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TS-1 Molecular Sieves Filled Polydimethylsiloxane Membranes

for Ethanol/Water Separation via Pervaporation

Xiaolong Han,1 Xingmei Zhang,2 Xiaoxun Ma,1 Jiding Li3


1
School of Chemical Engineering, Northwest University, Xi’an, Shaanxi 710069, China
2
School of Chemical Engineering, Xi’an University, Xi’an, Shaanxi 710065, China
3
Department of Chemical Engineering, The State Key Laboratory of Chemical Engineering, Tsinghua University,
Beijing 100084, China

TS-1 molecular sieves were synthesized and characterized zeolites strongly influenced the pervaporation performance of the
by Fourier transform infrared spectroscopy, X-ray diffraction, membrane for ethanol/water separation [13]. Zeolite particles with
scanning electron microscopy, thermogravimetric analysis, hydrophobic surfaces could increase the strength of interfacial
and UV–Vis spectroscopy. Results showed that the morphol- adhesion between zeolites and polydimethylsiloxane (PDMS)
ogy, crystallinity, and purity of TS-1 were closely related to matrix, and the hydrophobic outer surfaces of the zeolite particles
the Ti/Si ratio, crystallization time, crystallization temperature,
and calcination time. The TS-1 particles were incorporated guarantee that ethanol molecules preferentially permeate through
into polydimethylsiloxane to form mixed matrix membranes zeolite pores, while water molecules have to permeate the path-
(MMMs), and these MMMs were first used to separate etha- way between zeolites and PDMS. In this way, the membrane’s
nol/water mixtures via pervaporation. The MMMs with 50 selectivity for ethanol can be improved. The incorporation of Ti
wt% TS-1 (Ti/Si ratio of 0.02) loading showed the highest into the molecular sieve framework can increase the hydrophobic-
separation factor of 14.1 for 5 wt% ethanol feed concentra- ity of the zeolite. Therefore, TS-1 zeolites may be excellent candi-
tion at 508C. POLYM. ENG. SCI., 56:583–589, 2016. V C 2016 Society
date filler for the preparation of MMMs for ethanol-selective
of Plastics Engineers
removal from ethanol/water mixtures.
In this paper, titanium-substituted silicalite-1 (TS-1) molecu-
lar sieves were synthesized, and the TS-1 particles were incor-
INTRODUCTION
porated into polydimethylsiloxane (PDMS) to form MMMs. The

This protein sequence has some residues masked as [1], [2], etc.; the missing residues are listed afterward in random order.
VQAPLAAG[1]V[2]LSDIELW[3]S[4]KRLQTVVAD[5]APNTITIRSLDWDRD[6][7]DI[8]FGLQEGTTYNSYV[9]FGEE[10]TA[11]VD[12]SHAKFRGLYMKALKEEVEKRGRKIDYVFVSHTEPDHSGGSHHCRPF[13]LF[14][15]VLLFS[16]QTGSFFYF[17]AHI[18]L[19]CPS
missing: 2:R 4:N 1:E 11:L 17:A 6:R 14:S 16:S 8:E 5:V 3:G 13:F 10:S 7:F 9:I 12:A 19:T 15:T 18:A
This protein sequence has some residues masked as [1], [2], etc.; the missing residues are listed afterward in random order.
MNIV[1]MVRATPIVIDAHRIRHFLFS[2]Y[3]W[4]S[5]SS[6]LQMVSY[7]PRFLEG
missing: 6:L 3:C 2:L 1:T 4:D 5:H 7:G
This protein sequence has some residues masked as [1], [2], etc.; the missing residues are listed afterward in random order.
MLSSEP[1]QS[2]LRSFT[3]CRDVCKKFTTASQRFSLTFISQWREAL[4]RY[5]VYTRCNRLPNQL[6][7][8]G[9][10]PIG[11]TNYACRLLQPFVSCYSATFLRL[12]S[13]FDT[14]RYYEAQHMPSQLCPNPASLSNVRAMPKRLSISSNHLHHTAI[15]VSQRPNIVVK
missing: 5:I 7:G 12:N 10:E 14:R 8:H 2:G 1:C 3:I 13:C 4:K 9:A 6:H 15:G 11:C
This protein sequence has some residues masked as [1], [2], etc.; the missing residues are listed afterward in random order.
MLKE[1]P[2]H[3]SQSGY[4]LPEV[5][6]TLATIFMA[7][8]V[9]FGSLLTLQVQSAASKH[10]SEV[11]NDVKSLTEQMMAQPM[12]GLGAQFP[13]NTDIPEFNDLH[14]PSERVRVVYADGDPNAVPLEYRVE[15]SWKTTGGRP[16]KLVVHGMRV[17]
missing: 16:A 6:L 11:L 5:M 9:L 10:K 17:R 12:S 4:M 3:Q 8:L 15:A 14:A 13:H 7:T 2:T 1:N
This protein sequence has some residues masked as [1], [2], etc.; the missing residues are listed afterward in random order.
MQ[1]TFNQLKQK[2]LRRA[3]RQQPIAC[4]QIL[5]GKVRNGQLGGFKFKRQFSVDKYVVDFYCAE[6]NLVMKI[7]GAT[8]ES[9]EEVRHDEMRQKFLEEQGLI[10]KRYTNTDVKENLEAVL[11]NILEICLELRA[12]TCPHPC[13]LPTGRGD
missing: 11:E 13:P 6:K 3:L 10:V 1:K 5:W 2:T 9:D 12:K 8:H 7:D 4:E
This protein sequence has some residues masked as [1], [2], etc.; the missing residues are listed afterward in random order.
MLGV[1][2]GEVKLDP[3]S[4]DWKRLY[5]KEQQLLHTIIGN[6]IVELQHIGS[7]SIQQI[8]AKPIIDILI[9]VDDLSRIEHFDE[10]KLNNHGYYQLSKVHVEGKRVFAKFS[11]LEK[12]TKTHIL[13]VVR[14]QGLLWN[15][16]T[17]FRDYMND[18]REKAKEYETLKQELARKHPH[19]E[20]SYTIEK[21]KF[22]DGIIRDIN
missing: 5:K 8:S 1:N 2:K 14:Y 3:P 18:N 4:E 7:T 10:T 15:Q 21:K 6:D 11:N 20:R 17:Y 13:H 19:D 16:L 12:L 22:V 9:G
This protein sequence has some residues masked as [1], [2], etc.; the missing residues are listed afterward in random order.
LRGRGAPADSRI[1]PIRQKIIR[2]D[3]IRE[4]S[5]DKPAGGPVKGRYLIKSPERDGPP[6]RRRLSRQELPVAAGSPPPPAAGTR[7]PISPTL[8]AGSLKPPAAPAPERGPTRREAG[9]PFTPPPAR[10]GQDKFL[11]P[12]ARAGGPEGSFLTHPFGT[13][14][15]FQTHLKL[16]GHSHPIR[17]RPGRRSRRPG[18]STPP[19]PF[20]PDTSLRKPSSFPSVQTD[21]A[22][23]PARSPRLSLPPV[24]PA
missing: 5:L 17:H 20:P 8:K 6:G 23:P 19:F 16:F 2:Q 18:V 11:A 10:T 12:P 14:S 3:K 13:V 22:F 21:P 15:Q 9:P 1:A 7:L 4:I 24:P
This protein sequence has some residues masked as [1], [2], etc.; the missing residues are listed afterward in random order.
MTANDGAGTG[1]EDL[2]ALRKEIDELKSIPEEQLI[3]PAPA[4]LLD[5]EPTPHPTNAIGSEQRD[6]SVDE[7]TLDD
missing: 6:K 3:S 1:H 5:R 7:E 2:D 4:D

Pervaporation is a clean, environmentally friendly, and MMMs were first used to separate ethanol/water mixtures via
energy-efficient separation technology. It has been used to sepa- pervaporation. Additionally, the effects of the Ti/Si ratio, feed
rate close boiling liquids and azeotropic mixtures, which are temperature, and TS-1 loading on the membrane performance
difficult to separate using conventional separation processes, were carefully investigated.
such as distillation [1–4]. Recently, heteroatomic zeolites have
been used to prepare inorganic membrane or mixed matrix EXPERIMENTAL
membranes (MMMs) for pervaporation. For example, a series of
Materials
transition metal (Ag, Cu, and Ni ions) ion-exchanged NaY zeo-
lites were filled into polymer membranes to produce MMMs for Polydimethylsiloxane (PDMS) was purchased from Beijing
pervaporation desulfurization [5–7]. Both flux and enrichment Chemical Reagents Corp., China. Tween 40, tetrabutyl orthotita-
factor were increased because of the p-complexation between nate (TBOT), tetraethyl orthosilicate (TEOS), and tetrapropyl
thiophene molecules and transitional metal ions. Li et al. pre- ammonium hydroxide (TPAOH) were obtained from Sinopharm
pared Ge-substituted ZSM-5 membrane and used the Ge-ZSM-5 Chemical Regent, China. N-heptane, ethanol, isopropyl alcohol,
membrane to separate acetic acid from acetic acid/water mix- and dibutyltin dilaurate (DBTL) (Beijing Jingyi Chemical
tures, producing higher selectivity than silicallite-1 membrane Reagents Corp., China) were used without further purification.
[8]. Chen et al. prepared the titanium-substituted silicalite-1
(TS-1) membranes on the surface of tubular mullite support, and Synthesis of TS-1 Zeolites
the TS-1 membrane showed high ethanol selectivity for ethanol/ TS-1 zeolites were prepared according to the modified hydro-
water mixtures [9]. thermal synthesis method described previously [14, 15]. Then, 4 g